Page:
Developed in 2019 - with Green Park Brands (a holding co founded by Bisterzo) as its lead investor – Mavericks Snacks launched at Whole Foods stores nationwide in late April 2020 with two peanut-free, school-safe products that meet the USDA Smart Snacks requirements: Crackerz with 8g whole grains per serving, and Cookiez with “40% less sugar than the leading natural competitor and 60-75% less than iconic conventional brands.”
The Mavericks Snacks brand – which is also available on Amazon - is now rolling out to 620+ Target stores, with additional high-profile retailers slated to come on board next year, said president Christian Quie, who spent nine years at General Mills working on brands such as Annie’s and Nature Valley before launching BEAR Yoyos fruit snacks in the US.
Other team members include Cita Bodea, a former director of operations at Caulipower; and Tina Pate, former director of field marketing at KIND Snacks.
"At Mavericks," said Quie, "our kids targeting strategy focuses on ‘playing up’ to the older sub-segment of 8-11 year olds within our broader target demo, 4 – 11 yr olds (middle childhood years).
"Because we know 4 – 7 or 8 year olds look up to older kids, our marketing approach focuses on aging up to a slightly older cohort. For example, our social strategy reflects partnering with 8 – 11 year old influencers as their reach and engagement within our community really performs well."
Retailers are looking for disruption in the family or kids subsegment
While Whole Foods has been an incredible launch partner, Mavericks Snacks is “not a brand that can just live in west L.A [where it’s based],” and has mainstream potential in conventional food retailers, said Quie, who is projecting to close the year with more than $1m in revenue.
“We are going to be more aggressive in conventional grocery than perhaps a traditional launch would be, but that said, covid has slowed down our ability to get meetings and decisions at retailers, so it’s going to be a bit more tempered growth."
So are retailers open to introducing new brands right now?
“Tier one retailers are doubling down on their core and rationalizing SKUs," said Quie, "especially as many think a second wave of covid will hit, which makes it more challenging for new brands."
But at the same time, he added, "the core cookie and cracker categories are doing very well well, however there’s not been any innovation and retailers are looking for disruption in the family or kids subsegment.”
Raising awareness during a pandemic
But how do you reach young children, especially when sampling is off the menu, events have been cancelled, and fewer parents are shopping with kids (if they have the option to leave them at home with a partner) thanks to covid, such that ‘pester-power’ is not, well, as powerful?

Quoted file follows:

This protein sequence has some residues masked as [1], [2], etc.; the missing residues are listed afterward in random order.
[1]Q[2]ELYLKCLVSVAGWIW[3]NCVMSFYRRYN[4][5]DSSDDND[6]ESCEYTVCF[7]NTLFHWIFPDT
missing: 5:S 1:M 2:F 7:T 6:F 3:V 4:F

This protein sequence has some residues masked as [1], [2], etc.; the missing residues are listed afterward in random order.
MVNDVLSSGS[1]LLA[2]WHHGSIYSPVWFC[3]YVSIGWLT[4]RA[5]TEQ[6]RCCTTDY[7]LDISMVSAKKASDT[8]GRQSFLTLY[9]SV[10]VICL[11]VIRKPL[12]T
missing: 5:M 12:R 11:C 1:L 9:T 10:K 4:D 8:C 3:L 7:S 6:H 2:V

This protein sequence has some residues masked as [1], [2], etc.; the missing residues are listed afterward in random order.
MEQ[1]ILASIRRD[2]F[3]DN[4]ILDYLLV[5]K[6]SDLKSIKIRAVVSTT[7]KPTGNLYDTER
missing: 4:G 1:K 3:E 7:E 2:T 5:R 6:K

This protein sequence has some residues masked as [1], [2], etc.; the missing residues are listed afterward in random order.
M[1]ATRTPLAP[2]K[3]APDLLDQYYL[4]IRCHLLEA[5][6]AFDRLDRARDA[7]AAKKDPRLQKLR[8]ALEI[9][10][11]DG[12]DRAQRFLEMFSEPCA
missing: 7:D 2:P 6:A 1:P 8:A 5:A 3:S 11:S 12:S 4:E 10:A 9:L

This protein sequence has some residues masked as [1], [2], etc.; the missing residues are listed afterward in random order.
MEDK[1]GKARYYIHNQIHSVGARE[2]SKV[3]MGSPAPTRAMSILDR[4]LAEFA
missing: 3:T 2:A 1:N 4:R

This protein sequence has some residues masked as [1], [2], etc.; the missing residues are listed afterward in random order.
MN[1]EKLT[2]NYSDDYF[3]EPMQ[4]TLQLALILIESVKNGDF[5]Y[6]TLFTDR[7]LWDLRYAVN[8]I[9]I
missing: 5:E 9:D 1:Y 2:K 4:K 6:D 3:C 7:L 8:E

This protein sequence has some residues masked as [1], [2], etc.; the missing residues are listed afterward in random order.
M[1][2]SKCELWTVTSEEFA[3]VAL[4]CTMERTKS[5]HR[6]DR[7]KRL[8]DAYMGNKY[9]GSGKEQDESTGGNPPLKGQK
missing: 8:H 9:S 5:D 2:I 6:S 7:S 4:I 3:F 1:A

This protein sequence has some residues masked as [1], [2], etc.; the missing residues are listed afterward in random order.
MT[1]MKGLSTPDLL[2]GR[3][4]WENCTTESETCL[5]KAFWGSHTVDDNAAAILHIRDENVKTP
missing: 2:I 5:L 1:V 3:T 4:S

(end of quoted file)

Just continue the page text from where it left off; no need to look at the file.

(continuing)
It’s been a challenging time to launch a brand, even with the caveat that many packaged foods brands have seen an uplift as food consumption has switched towards the home, said Quie.
“The 'back to school' emphasis at retailers has not been the same as usual as more than 60% of students did not go back to school [in person].
"But we saw a crescendo in unit velocities during the back to school period, and what's encouraging is that now we're off end-caps at Whole Foods, we're three times greater than we were pre-'back-to-school,' so that's a strong indication of repeat. We've been off promo for four weeks and our velocities are maintaining, which is great."
He added: "The challenge right now is to raise awareness at a time when people are not in 'discovery mode' when they're shopping, because if people try our snacks, they absolutely love them."
“We are authentically kid-first, and aim to speak to ‘mavericks,’ a term we use to define our consumers: kids aged 4 to 11.
"This a period in a kid’s life when they aren’t afraid to color outside the lines, ignore the impossible, and believe they can change the world.”
Christian Quie, president, Mavericks Snacks
"We feel that there's real white space in the category for kids aged 4-11. We've seen a lot of adult brands expecially in the bar category that have put the word 'kids' on some products, but they're not really dedicated brands for kids.
"When you're 4-11, it's a time when you're at your most creative, when you're the most free, and we developed something with gamification, that's playful, and colorful, and we took it to Whole Foods and they were blown away.
"As a brand our sweet spot is younger kids, but we're also seeing that older kids are eating the products and we've had great reviews."
Livio Bisterzo, founder and CEO, Green Park Brands (brands it works with include Mavericks Snacks, UGLY Drinks, Hippeas, buddy nutrition and reel paper)
FOOD FOR KIDS 2020 TRAILBLAZERS
Check out the 2020 gallery of trailblazers and sign up for our FREE 'Meet the Trailblazers' webinar on November 11, featuring this year's three winners: Mission MightyMe (peanut puffs for early allergen introduction); CHUM Fruit Bites (clean-label fruit snacks); and Good Feeding/Go Well (DTC babyfood underpinned by proprietary technology that preserves colors, flavors, textures and nutrition).
The three winners will be quizzed by industry veterans Mark Rampolla, Brad Barnhorn, and Jon Sebastiani.